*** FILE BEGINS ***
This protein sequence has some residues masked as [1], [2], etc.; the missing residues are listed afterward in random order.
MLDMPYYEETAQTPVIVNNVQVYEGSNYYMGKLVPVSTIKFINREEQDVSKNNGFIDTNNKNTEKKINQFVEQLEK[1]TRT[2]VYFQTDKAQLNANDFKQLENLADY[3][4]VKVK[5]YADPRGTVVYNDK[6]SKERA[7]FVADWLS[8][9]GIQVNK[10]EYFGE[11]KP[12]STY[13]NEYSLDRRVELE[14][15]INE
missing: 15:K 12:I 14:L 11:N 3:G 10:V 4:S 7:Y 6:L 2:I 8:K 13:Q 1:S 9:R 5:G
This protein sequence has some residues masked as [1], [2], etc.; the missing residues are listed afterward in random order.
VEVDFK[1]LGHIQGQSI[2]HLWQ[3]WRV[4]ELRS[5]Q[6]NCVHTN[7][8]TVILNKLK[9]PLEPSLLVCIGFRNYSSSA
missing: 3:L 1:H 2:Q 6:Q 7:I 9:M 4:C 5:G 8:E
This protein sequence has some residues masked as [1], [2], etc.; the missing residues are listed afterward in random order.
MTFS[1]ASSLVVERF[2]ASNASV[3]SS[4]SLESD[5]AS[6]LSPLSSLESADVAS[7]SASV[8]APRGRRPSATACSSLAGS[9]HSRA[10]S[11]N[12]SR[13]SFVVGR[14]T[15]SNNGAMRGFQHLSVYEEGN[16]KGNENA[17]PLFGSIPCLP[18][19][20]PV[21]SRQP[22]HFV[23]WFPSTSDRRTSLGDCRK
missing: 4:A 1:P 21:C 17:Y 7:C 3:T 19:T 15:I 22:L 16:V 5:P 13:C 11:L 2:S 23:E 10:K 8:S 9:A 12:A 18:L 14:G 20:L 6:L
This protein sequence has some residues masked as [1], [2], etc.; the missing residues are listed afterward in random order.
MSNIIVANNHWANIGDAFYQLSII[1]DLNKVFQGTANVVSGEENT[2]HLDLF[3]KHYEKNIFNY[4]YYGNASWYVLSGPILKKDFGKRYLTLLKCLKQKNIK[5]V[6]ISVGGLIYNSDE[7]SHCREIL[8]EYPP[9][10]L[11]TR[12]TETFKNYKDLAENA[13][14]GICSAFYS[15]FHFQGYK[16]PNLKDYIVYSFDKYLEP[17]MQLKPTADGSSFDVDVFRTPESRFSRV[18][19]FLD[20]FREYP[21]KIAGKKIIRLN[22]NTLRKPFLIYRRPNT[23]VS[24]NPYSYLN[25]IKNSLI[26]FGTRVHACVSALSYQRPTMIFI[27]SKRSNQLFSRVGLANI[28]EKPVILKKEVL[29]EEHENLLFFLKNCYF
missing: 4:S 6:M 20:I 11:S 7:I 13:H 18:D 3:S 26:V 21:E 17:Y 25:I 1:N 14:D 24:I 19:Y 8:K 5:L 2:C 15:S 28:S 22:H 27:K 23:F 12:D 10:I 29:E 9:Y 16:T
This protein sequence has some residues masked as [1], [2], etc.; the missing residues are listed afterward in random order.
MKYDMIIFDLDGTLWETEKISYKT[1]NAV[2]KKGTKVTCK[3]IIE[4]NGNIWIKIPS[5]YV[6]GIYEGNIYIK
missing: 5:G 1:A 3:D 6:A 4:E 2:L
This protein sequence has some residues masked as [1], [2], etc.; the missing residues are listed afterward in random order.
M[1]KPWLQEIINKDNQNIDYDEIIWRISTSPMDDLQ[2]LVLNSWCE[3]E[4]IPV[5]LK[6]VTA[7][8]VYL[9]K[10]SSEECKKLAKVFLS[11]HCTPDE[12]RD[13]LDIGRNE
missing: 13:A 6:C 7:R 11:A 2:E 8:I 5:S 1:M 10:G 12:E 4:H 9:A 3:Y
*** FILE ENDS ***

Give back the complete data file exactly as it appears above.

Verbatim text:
This protein sequence has some residues masked as [1], [2], etc.; the missing residues are listed afterward in random order.
MLDMPYYEETAQTPVIVNNVQVYEGSNYYMGKLVPVSTIKFINREEQDVSKNNGFIDTNNKNTEKKINQFVEQLEK[1]TRT[2]VYFQTDKAQLNANDFKQLENLADY[3][4]VKVK[5]YADPRGTVVYNDK[6]SKERA[7]FVADWLS[8][9]GIQVNK[10]EYFGE[11]KP[12]STY[13]NEYSLDRRVELE[14][15]INE
missing: 15:K 12:I 14:L 11:N 3:G 10:V 4:S 7:Y 6:L 2:I 8:K 13:Q 1:S 9:R 5:G
This protein sequence has some residues masked as [1], [2], etc.; the missing residues are listed afterward in random order.
VEVDFK[1]LGHIQGQSI[2]HLWQ[3]WRV[4]ELRS[5]Q[6]NCVHTN[7][8]TVILNKLK[9]PLEPSLLVCIGFRNYSSSA
missing: 3:L 1:H 2:Q 6:Q 7:I 9:M 4:C 5:G 8:E
This protein sequence has some residues masked as [1], [2], etc.; the missing residues are listed afterward in random order.
MTFS[1]ASSLVVERF[2]ASNASV[3]SS[4]SLESD[5]AS[6]LSPLSSLESADVAS[7]SASV[8]APRGRRPSATACSSLAGS[9]HSRA[10]S[11]N[12]SR[13]SFVVGR[14]T[15]SNNGAMRGFQHLSVYEEGN[16]KGNENA[17]PLFGSIPCLP[18][19][20]PV[21]SRQP[22]HFV[23]WFPSTSDRRTSLGDCRK
missing: 4:A 1:P 21:C 17:Y 7:C 3:T 19:T 15:I 22:L 16:V 5:P 13:C 11:L 2:S 23:E 10:K 8:S 9:A 12:A 18:L 14:G 20:L 6:L
This protein sequence has some residues masked as [1], [2], etc.; the missing residues are listed afterward in random order.
MSNIIVANNHWANIGDAFYQLSII[1]DLNKVFQGTANVVSGEENT[2]HLDLF[3]KHYEKNIFNY[4]YYGNASWYVLSGPILKKDFGKRYLTLLKCLKQKNIK[5]V[6]ISVGGLIYNSDE[7]SHCREIL[8]EYPP[9][10]L[11]TR[12]TETFKNYKDLAENA[13][14]GICSAFYS[15]FHFQGYK[16]PNLKDYIVYSFDKYLEP[17]MQLKPTADGSSFDVDVFRTPESRFSRV[18][19]FLD[20]FREYP[21]KIAGKKIIRLN[22]NTLRKPFLIYRRPNT[23]VS[24]NPYSYLN[25]IKNSLI[26]FGTRVHACVSALSYQRPTMIFI[27]SKRSNQLFSRVGLANI[28]EKPVILKKEVL[29]EEHENLLFFLKNCYF
missing: 4:S 6:M 20:I 11:S 7:I 13:H 18:D 3:S 26:V 21:E 17:Y 25:I 1:N 14:D 24:I 19:Y 8:K 5:L 2:C 15:S 28:S 22:H 27:K 23:F 12:D 10:I 29:E 9:Y 16:T
This protein sequence has some residues masked as [1], [2], etc.; the missing residues are listed afterward in random order.
MKYDMIIFDLDGTLWETEKISYKT[1]NAV[2]KKGTKVTCK[3]IIE[4]NGNIWIKIPS[5]YV[6]GIYEGNIYIK
missing: 5:G 1:A 3:D 6:A 4:E 2:L
This protein sequence has some residues masked as [1], [2], etc.; the missing residues are listed afterward in random order.
M[1]KPWLQEIINKDNQNIDYDEIIWRISTSPMDDLQ[2]LVLNSWCE[3]E[4]IPV[5]LK[6]VTA[7][8]VYL[9]K[10]SSEECKKLAKVFLS[11]HCTPDE[12]RD[13]LDIGRNE
missing: 13:A 6:C 7:R 11:A 2:E 8:I 5:S 1:M 10:G 12:E 4:H 9:A 3:Y